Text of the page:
A hike in the Corcovado National Park – Costa Rica

The Corcovado National Park was my first tropical hike. My inability to contain my excitement was evident, and the smile on my face was irrepressible. After arriving at the airport in San Jose, we drove five hours to the Corcovado National Park. The park is located in the Osa Peninsula and covers an area of 164 square miles. Corcovado National Park has 23 miles of beaches and was called “the most biologically intense place on earth” by National Geographic.The Corcovado National Park is the biggest national park in the country, and it protects one third of nature and wildlife on the Osa Peninsula.

The first part of the drive was perfect, but the last two hours of driving were on a gravel road and not pleasant at all. A 4×4 solid car is therefore absolutely necessary for anyone wanting to go to the Corcovado National Park! Furthermore, a constant brume blinded our sight, making our drive quite intimidating.   We arrived at the Corcovado Wild Hostel in Puerto Jimenez, exhausted yet satisfied of our journey so far.

A 5:00 am meetup with our tour guide at the local town bakery certainly gave us our motivation back.  Puerto Jimenez is the largest town of the Osa Peninsula, with a population of 9000. After picking up local pastries for our breakfast, our guide hopped in our car and off we were to start our guided tour. Unfortunately, our hike to Carate was cancelled due to the hurricane that had hit the country prior to our arrival. Luckily, we were still able to go to Matapalo, where we hiked for hours in the jungle. The 4×4 was extremely useful, as we drove on gravel road filled with holes and deep puddles the entire time.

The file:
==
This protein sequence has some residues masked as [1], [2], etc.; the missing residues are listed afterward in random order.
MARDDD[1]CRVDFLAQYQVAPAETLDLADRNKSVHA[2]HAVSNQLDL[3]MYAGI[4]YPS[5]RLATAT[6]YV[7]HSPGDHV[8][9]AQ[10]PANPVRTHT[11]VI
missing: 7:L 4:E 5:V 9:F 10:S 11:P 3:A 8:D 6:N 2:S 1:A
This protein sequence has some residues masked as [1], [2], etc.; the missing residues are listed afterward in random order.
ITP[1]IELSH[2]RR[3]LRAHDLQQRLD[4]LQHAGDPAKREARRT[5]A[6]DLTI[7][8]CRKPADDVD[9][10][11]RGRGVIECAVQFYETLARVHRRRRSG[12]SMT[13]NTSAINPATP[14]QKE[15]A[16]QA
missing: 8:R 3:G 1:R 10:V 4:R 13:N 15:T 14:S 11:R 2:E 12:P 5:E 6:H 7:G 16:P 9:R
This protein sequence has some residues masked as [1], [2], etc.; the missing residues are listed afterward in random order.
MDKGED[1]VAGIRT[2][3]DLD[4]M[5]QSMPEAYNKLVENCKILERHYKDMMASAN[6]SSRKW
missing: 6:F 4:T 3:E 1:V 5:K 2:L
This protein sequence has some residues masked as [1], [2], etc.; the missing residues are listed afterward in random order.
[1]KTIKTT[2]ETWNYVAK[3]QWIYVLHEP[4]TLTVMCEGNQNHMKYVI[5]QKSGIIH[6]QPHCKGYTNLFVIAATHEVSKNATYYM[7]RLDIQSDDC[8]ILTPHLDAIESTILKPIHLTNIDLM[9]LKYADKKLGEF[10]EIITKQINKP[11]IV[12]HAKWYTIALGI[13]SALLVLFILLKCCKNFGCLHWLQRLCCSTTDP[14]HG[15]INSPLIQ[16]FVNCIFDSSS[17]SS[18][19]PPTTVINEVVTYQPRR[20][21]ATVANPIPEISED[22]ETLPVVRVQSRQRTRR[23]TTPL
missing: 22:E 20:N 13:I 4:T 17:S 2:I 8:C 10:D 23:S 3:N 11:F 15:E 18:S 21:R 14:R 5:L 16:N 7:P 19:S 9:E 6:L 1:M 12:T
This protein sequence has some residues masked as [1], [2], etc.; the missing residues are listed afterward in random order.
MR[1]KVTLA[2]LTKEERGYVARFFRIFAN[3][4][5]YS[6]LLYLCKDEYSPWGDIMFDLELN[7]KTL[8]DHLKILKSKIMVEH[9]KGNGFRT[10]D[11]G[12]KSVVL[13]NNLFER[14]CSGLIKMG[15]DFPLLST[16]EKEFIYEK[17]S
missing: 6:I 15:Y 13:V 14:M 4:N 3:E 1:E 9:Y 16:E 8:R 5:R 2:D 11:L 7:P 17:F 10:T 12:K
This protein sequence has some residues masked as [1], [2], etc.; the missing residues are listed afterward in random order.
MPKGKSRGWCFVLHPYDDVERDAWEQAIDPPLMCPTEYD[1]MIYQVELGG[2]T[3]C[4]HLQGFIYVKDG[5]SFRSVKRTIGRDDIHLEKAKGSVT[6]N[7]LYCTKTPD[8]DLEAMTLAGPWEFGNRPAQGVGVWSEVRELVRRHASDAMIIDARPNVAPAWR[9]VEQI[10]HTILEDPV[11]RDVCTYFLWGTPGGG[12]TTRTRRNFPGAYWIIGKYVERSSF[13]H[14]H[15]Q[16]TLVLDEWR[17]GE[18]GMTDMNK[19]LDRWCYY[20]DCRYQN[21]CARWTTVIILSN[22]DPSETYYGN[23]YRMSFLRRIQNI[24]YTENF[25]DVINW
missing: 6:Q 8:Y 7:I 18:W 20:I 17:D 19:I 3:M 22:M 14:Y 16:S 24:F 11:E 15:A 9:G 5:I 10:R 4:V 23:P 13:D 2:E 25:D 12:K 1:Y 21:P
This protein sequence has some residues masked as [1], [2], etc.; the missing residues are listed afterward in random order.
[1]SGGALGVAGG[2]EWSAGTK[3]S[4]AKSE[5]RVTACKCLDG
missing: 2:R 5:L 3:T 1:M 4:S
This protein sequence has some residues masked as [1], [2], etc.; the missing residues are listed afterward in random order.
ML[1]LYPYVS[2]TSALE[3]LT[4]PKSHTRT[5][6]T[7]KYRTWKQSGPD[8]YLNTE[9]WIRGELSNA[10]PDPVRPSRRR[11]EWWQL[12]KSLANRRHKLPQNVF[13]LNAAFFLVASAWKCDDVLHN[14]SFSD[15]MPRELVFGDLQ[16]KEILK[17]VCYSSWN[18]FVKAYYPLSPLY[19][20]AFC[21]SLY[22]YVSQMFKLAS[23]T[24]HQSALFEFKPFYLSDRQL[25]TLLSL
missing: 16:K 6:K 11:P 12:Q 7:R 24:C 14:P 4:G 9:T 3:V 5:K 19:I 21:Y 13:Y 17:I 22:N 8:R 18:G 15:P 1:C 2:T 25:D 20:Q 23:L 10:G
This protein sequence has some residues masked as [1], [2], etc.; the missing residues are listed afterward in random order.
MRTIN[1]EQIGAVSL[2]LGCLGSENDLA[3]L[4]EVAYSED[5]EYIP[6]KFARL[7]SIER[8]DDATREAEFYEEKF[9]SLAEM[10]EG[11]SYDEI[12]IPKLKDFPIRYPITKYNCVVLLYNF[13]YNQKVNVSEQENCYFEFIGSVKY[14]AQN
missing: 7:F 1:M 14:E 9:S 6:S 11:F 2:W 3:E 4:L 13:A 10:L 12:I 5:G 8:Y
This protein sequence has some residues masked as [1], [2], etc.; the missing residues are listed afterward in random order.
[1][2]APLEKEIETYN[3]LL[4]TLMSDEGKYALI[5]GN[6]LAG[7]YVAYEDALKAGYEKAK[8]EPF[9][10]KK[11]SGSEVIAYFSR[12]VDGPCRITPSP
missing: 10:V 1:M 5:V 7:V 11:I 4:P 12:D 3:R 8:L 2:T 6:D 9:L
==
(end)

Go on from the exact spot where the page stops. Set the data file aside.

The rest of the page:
Once arrived, we saw a variety of wildlife. A massive amount of species inhabit the park. There are 117 types of amphibians and reptiles, such as the American crocodile, sea turtles and poison dart frogs; 375 types of birds, including the rare harpy eagle; 4 types of monkeys (the squirrel monkey, mantled howler, white-faced capuchin and spider monkey), 124 types of mammals, including jaguars, pumas, raccoons, anteaters, sloths and the endangered tapir; 70 types of marine crabs and 66 types of fish. A piece of advice, if you see a pack of monkeys passing by (and especially if some are carrying babies), do not get too close to them too fast. They will take this as an attack and get extremely aggressive. It is better to just blend in and not make sudden movements, until they get used to your presence. I made the mistake of wanting to take pictures too close, without approaching them carefully enough, and they took it as an attack on them. I quickly hid behind my guide, terrified that the pack of monkeys would attack me, and eventually they went away. Lesson learned.

We didn’t have much luck with the weather that day. The sky was grey and we had light rain during our entire hike. Considering we picked the middle of the rainy season to visit, we couldn’t blame anyone but ourselves. But who cares? The rain completely let my inner Indiana Jones out, and as a result, it made me feel like nothing could stop me. I could feel my soul longing for adventure, and I knew that this was only the beginning of one, incredible trip.


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